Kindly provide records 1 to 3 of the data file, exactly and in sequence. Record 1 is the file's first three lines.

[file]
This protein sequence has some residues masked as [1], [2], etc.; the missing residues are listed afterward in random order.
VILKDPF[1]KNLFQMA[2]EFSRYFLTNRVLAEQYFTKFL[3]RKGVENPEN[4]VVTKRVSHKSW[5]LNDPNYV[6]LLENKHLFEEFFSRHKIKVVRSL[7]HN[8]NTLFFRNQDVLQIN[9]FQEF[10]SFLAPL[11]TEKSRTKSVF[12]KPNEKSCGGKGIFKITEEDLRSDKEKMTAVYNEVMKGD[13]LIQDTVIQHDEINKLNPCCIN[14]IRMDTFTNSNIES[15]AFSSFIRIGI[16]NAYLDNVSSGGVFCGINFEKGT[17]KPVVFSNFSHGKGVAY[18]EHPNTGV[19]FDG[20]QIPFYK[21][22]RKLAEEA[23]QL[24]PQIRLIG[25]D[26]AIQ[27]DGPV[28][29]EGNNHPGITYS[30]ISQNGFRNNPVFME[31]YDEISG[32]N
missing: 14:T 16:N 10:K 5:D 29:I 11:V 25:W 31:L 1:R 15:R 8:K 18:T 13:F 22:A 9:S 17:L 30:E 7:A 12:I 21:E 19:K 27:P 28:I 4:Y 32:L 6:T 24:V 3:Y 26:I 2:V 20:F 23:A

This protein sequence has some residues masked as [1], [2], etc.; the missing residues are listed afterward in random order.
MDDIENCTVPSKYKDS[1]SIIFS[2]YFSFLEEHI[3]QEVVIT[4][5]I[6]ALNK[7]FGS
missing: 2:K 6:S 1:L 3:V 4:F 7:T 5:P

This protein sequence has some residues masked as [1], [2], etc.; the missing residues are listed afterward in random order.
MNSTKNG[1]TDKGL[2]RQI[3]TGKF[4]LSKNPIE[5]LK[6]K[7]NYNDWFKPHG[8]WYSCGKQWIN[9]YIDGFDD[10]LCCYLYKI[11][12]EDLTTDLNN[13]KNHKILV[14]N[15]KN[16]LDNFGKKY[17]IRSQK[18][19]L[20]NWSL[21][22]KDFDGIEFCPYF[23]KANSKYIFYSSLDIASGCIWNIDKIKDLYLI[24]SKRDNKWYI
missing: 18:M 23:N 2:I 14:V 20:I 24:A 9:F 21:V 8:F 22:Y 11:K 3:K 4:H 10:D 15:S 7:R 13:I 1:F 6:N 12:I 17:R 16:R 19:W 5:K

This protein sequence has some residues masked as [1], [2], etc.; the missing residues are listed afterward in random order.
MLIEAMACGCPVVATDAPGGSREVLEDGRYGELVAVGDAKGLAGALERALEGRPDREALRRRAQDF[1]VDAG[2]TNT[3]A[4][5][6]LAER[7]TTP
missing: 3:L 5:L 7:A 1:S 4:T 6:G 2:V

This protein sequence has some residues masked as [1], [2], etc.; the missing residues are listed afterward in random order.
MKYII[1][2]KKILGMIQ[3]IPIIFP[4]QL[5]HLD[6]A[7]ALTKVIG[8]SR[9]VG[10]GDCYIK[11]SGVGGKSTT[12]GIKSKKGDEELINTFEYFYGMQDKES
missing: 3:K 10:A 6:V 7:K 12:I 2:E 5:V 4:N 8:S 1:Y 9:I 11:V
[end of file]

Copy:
This protein sequence has some residues masked as [1], [2], etc.; the missing residues are listed afterward in random order.
VILKDPF[1]KNLFQMA[2]EFSRYFLTNRVLAEQYFTKFL[3]RKGVENPEN[4]VVTKRVSHKSW[5]LNDPNYV[6]LLENKHLFEEFFSRHKIKVVRSL[7]HN[8]NTLFFRNQDVLQIN[9]FQEF[10]SFLAPL[11]TEKSRTKSVF[12]KPNEKSCGGKGIFKITEEDLRSDKEKMTAVYNEVMKGD[13]LIQDTVIQHDEINKLNPCCIN[14]IRMDTFTNSNIES[15]AFSSFIRIGI[16]NAYLDNVSSGGVFCGINFEKGT[17]KPVVFSNFSHGKGVAY[18]EHPNTGV[19]FDG[20]QIPFYK[21][22]RKLAEEA[23]QL[24]PQIRLIG[25]D[26]AIQ[27]DGPV[28][29]EGNNHPGITYS[30]ISQNGFRNNPVFME[31]YDEISG[32]N
missing: 14:T 16:N 10:K 5:D 29:I 11:V 25:W 31:L 1:R 15:R 8:K 18:T 13:F 22:A 9:S 17:L 30:E 7:A 12:I 21:E 19:K 27:P 28:I 4:Y 32:L 6:T 24:V 3:Y 26:I 2:V 20:F 23:A

This protein sequence has some residues masked as [1], [2], etc.; the missing residues are listed afterward in random order.
MDDIENCTVPSKYKDS[1]SIIFS[2]YFSFLEEHI[3]QEVVIT[4][5]I[6]ALNK[7]FGS
missing: 2:K 6:S 1:L 3:V 4:F 7:T 5:P

This protein sequence has some residues masked as [1], [2], etc.; the missing residues are listed afterward in random order.
MNSTKNG[1]TDKGL[2]RQI[3]TGKF[4]LSKNPIE[5]LK[6]K[7]NYNDWFKPHG[8]WYSCGKQWIN[9]YIDGFDD[10]LCCYLYKI[11][12]EDLTTDLNN[13]KNHKILV[14]N[15]KN[16]LDNFGKKY[17]IRSQK[18][19]L[20]NWSL[21][22]KDFDGIEFCPYF[23]KANSKYIFYSSLDIASGCIWNIDKIKDLYLI[24]SKRDNKWYI
missing: 18:M 23:N 2:I 14:V 20:I 24:A 9:F 21:V 8:F 22:Y 11:K 3:K 4:H 10:D 15:S 7:R 13:I 1:F 6:N 12:I 17:R 16:R 19:W 5:K